It isn’t just about qualifications though, a Unividual adviser learns about empathy, coaching and relationships very early on. We see a client as more than just a set of financial needs, you are a person with a unique situation and journey you want to go on through life’s ups and downs.  To achieve this our advisers take into account things like where you are now and where you want to be, your family plans and how you want your career to turn out. We also understand that not everyone has children or wants to get married, we do not put our clients in to stereotypical boxes. By digging down into the small details we get a chance to make a real difference to your finances.

Through building a complex picture of our clients, we also get to know them really well, clients often feel their adviser is literally part of the family.  Ofcourse this does mean we get a lot of wedding and celebratory party invites, so it helps we are a sociable bunch too!

Things that put people off financial advice

Don’t worry about your age

Our clients come to us at all stages of their life and for all sorts of reasons. We always say: it’s never too early or late for financial advice, but the sooner you start the more reward you will reap. We have clients that have just turned 18 and others that have never had an adviser and need to organise their pension. Don’t worry about what has happened and why you haven’t sought out advice, just pick up the phone and get started.

You don’t have to be rich

While it’s usually the big changes in people’s lives, like partnership or marriage, getting a mortgage or retirement that spur people to come and see us, often the smaller things can be the straw that breaks the camel’s back. Sometimes people are just feeling a little worried about money and need an expert to talk it over with. One of the biggest reasons people don’t seek advice is because they think “I haven’t got enough money“. We are not like other firms, we don’t stipulate that you have to have a certain amount of money before we work with you.

Don’t worry about not knowing anything

Our advisers will start by getting a good understanding of where you are right now. No questions are silly and we don’t judge people for what they do or don’t know about themselves or their finances. Then, we’ll look at what your priorities are and what plans you’ve got for the future. If you don’t know what those are either, don’t worry, part of our service is to have the coaching skills to help you realise this.  Once we’ve got to grips with that, we’ll start to look at the various ways you can improve and manage your money so that you can focus on your goals.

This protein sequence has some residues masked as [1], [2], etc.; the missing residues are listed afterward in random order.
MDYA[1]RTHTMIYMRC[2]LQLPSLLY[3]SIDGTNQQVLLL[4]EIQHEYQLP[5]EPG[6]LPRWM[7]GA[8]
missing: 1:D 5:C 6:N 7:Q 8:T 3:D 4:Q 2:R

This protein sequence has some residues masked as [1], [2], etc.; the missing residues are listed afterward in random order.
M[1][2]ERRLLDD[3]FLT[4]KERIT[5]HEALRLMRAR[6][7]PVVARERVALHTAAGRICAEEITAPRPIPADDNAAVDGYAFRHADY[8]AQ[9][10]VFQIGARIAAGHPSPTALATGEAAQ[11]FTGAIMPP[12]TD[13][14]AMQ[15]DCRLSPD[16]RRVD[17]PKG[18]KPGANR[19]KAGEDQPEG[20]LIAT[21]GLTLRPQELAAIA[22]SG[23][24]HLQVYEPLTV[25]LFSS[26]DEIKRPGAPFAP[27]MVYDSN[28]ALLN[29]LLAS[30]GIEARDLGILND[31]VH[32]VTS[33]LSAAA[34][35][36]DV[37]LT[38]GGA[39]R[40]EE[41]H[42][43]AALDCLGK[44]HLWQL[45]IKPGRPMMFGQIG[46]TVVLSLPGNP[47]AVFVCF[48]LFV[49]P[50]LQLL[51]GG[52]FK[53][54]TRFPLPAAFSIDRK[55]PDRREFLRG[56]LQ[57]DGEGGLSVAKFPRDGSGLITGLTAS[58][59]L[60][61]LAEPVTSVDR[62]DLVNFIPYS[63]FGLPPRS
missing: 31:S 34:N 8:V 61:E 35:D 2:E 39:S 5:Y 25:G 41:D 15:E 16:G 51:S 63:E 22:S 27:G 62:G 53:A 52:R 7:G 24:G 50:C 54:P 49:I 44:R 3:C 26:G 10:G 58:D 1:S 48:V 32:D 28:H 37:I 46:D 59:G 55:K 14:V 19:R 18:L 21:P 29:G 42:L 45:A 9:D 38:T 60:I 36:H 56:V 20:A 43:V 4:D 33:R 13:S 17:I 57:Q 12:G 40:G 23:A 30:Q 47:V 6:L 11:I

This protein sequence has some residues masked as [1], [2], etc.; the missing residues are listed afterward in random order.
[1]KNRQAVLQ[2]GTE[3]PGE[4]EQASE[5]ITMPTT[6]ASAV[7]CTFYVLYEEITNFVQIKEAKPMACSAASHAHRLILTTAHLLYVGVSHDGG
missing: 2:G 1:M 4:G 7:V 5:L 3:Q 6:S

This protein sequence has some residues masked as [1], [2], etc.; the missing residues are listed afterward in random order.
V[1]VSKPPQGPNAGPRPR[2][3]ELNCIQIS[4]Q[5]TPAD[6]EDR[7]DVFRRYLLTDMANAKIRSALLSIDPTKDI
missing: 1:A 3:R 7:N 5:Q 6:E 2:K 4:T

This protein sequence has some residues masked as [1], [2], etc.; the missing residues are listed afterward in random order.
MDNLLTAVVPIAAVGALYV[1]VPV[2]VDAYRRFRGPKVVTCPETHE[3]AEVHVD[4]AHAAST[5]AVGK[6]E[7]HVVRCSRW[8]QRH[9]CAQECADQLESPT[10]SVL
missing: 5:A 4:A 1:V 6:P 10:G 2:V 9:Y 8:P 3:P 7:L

You don’t need “all your paperwork”

Part of the benefit of financial advice is to take the administrative worries out of managing your finances. Many things make up your ‘financial foundations’. We will get from you a rough idea of your income, expenses, assets, savings and investments, among other things, which will help us build a good picture of where you stand. We will then be able to write off to your product providers to gain permission to get all your information so that you don’t need to get any of that to us.

I don’t want to be told what to do

We work with a lot of people who hold senior positions and are used to feeling in charge, are mature clients that don’t appreciate being patronised or people who have managed their own finances for years. We have always taken the approach that we don’t tell you what to do with your money. We educate you on all the options, yes this might cost us more in time, but the result is you feel empowered and in control of your own decision making.

We also help you with the “unknown unknowns”. These are areas of advice like tax legislation, retirement law, estate planning and other technical areas where a real expert can see the wood for the trees, but to you, it just looks like tangled undergrowth!

Why managing money is important for your mental health

Let’s face it, money can be a real stress. Sometimes, no matter how careful you are, you run into unexpected situations where money becomes a factor. This worry can lead to real mental health issues so it’s important to tackle this subject head-on.